One of the hardest things I've been trying to do in the last while has been to revisit emotional triggers that have sent me off into hysterics in the last two-plus years of solitude.
At some level, I've been doing better: I can now walk through our old neighbourhoods -- even past our old homes -- without losing it, and I've even watched our favourite movies and not sobbed from beginning to end. But there are still a few challenges.
Last week, I undertook another one: visiting the engraved plaque and memorial forest that came bundled with the cremation. The last time I remember being there was September 2011, with my mother- and sister-in-law, and I felt more than vaguely guilty about not having been back sooner.
And it is such a beautiful place: one of our favourite escapes from the city where we took visitors for a quick introduction to the wilderness on our doorstep, to seek a quiet place for a picnic, or simply to be together.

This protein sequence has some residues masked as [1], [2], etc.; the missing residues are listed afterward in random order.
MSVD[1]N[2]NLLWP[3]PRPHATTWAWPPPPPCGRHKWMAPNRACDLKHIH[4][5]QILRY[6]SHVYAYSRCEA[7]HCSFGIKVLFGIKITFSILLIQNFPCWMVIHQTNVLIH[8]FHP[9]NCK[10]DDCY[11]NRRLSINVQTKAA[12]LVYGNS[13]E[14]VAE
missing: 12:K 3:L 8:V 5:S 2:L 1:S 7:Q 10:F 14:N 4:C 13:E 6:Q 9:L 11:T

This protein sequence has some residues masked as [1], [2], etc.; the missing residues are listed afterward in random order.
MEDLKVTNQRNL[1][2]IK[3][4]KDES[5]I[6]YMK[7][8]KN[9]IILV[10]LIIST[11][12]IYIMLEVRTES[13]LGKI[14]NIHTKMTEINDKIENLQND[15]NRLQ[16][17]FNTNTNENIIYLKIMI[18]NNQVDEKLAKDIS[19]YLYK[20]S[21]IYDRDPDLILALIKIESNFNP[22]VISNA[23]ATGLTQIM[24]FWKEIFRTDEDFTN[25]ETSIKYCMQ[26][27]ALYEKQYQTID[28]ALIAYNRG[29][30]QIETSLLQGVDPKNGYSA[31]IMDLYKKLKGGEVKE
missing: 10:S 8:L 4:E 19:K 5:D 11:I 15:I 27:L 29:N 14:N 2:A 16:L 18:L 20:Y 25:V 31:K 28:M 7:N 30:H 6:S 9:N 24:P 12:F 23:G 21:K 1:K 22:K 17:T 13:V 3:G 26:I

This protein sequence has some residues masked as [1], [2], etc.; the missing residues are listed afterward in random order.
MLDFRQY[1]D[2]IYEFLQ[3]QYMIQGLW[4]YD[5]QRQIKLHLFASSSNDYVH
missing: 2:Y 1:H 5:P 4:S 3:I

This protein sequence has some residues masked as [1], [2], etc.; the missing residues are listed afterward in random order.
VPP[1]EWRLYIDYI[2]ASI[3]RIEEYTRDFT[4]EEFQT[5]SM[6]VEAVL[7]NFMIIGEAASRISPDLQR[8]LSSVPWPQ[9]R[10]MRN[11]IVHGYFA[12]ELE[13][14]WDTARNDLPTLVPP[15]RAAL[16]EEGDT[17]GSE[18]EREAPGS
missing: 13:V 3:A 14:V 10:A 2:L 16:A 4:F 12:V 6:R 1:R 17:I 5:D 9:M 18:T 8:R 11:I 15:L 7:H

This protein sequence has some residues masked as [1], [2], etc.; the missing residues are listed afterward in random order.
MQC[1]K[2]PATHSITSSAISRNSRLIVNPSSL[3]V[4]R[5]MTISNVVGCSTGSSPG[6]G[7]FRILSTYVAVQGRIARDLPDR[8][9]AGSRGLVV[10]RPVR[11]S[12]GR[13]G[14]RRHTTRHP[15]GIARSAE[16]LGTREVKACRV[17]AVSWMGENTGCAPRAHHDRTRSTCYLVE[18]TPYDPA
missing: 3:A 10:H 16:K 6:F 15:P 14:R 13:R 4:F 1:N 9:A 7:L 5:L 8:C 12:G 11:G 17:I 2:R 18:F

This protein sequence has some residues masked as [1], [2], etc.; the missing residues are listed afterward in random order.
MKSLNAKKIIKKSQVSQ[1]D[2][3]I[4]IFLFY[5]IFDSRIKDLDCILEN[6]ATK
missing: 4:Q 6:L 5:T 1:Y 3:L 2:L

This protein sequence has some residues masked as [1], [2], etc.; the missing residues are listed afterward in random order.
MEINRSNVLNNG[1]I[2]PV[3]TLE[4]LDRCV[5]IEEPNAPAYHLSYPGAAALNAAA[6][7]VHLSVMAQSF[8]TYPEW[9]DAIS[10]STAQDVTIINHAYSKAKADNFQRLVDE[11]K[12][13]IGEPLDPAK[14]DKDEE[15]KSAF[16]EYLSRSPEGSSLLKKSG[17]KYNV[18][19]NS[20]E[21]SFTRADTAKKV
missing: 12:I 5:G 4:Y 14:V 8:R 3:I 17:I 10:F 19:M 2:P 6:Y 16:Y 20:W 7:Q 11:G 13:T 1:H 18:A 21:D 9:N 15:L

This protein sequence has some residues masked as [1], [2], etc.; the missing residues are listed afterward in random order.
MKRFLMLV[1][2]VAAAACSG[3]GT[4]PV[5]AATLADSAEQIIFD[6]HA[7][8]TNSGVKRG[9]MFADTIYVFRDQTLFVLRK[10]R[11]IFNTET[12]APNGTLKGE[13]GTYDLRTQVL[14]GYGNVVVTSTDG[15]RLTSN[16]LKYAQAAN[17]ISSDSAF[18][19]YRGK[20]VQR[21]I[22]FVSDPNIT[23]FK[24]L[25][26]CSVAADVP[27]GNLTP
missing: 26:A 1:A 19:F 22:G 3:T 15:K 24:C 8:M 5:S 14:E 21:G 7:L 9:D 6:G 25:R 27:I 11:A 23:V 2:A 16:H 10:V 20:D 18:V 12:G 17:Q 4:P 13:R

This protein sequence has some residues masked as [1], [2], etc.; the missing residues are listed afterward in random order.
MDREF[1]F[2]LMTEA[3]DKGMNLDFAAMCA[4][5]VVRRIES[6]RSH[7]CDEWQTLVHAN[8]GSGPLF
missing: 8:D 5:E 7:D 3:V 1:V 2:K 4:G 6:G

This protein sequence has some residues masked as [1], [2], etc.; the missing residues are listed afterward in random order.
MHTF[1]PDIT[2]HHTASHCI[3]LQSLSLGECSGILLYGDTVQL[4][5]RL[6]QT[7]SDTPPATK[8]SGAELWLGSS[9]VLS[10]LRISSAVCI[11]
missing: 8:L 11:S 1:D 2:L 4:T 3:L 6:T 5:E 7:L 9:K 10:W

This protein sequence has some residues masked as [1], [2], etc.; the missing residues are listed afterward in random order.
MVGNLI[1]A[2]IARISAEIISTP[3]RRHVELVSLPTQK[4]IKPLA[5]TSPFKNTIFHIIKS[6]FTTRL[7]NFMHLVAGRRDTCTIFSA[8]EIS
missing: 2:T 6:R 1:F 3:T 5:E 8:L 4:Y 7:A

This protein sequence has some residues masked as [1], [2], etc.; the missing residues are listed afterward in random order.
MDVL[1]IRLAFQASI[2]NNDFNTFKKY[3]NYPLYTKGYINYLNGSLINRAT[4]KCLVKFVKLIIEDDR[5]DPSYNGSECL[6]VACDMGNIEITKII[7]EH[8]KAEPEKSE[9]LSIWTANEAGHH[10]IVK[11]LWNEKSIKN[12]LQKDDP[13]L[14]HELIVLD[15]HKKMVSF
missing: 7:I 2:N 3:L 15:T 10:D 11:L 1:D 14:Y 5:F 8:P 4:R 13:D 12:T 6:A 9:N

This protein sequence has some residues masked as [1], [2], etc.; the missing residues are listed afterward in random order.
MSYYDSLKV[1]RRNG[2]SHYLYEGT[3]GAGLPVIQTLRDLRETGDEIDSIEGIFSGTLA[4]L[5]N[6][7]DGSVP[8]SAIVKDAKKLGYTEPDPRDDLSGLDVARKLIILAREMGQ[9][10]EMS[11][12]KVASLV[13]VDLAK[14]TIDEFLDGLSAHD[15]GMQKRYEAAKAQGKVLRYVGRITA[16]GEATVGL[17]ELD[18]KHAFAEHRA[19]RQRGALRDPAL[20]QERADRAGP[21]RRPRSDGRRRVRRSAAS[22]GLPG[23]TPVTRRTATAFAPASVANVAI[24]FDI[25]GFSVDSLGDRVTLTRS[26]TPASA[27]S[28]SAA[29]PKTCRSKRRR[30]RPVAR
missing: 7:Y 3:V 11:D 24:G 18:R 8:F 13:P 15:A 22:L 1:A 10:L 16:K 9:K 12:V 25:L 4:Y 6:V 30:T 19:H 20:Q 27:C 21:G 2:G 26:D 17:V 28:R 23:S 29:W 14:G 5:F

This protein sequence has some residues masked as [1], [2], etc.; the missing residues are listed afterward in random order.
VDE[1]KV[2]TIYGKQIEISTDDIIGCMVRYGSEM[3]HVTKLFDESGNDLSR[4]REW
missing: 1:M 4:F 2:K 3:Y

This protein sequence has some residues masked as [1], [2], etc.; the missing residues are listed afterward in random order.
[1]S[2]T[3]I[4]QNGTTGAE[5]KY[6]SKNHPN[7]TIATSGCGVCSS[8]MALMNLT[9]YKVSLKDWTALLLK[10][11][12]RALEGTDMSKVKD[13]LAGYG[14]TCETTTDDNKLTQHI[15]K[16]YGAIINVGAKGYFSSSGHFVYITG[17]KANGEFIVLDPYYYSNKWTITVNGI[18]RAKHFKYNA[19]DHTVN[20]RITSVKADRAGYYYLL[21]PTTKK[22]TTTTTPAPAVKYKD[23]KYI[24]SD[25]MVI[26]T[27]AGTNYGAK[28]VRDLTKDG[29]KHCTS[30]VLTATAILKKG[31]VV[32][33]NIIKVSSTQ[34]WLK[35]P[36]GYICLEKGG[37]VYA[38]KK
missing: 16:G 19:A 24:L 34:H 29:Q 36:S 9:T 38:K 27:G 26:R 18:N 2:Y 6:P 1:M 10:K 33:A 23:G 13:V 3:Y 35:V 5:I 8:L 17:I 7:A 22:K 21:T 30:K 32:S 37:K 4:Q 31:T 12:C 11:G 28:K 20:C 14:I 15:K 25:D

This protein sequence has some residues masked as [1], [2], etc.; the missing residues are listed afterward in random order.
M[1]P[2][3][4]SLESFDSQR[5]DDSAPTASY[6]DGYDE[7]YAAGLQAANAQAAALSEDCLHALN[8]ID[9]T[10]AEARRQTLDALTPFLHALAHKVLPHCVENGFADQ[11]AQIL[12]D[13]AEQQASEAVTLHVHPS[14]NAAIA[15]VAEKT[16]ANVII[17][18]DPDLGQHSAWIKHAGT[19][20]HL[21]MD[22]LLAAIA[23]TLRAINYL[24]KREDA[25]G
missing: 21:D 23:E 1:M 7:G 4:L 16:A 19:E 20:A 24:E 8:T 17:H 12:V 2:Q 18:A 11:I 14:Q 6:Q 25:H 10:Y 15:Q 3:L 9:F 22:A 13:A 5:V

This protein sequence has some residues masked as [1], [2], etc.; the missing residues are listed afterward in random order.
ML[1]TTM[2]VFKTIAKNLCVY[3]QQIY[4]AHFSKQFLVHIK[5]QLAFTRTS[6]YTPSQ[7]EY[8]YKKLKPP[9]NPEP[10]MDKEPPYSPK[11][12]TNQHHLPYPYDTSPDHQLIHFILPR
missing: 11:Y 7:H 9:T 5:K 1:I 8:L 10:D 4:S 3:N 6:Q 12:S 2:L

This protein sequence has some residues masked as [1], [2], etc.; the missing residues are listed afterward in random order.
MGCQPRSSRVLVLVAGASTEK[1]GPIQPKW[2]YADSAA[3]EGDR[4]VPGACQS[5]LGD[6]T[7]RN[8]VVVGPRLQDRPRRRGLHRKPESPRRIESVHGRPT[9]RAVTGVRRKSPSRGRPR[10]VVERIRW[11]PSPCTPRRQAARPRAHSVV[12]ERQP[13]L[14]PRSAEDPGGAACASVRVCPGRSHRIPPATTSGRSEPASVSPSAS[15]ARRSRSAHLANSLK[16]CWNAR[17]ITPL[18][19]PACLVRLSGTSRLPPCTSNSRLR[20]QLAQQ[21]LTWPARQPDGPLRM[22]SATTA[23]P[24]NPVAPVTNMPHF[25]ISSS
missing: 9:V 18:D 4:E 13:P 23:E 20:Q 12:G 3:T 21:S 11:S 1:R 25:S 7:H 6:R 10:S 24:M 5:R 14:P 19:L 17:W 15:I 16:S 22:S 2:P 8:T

The engraving was well-washed with my tears on arrival and departure, my hike up the trail was an abbreviated one, and I've been weepier since, but all-in-all, it wasn't as horribly wrenching as I thought it would be.
On the way back to the city, I started thinking about some of the recent work I've been doing in the studio, the new projects I've been messing around with, and how my perception (both of me and those around me) changes every time I bump into one of those previous boundaries.
But in some ways, I've just been nibbling at the edges of the tough items: there are two that sit on the horizon that still scare the heck out of me. I know that seeing the other side of them needs to be done sooner or later, but taking the kamikaze approach isn't my style.
Sadly, the "video" below is only a series of stills of CANO, but such a great tune: it's from the first album we listened to together.
Saturday, 18 May 2013
The shop is currently empty.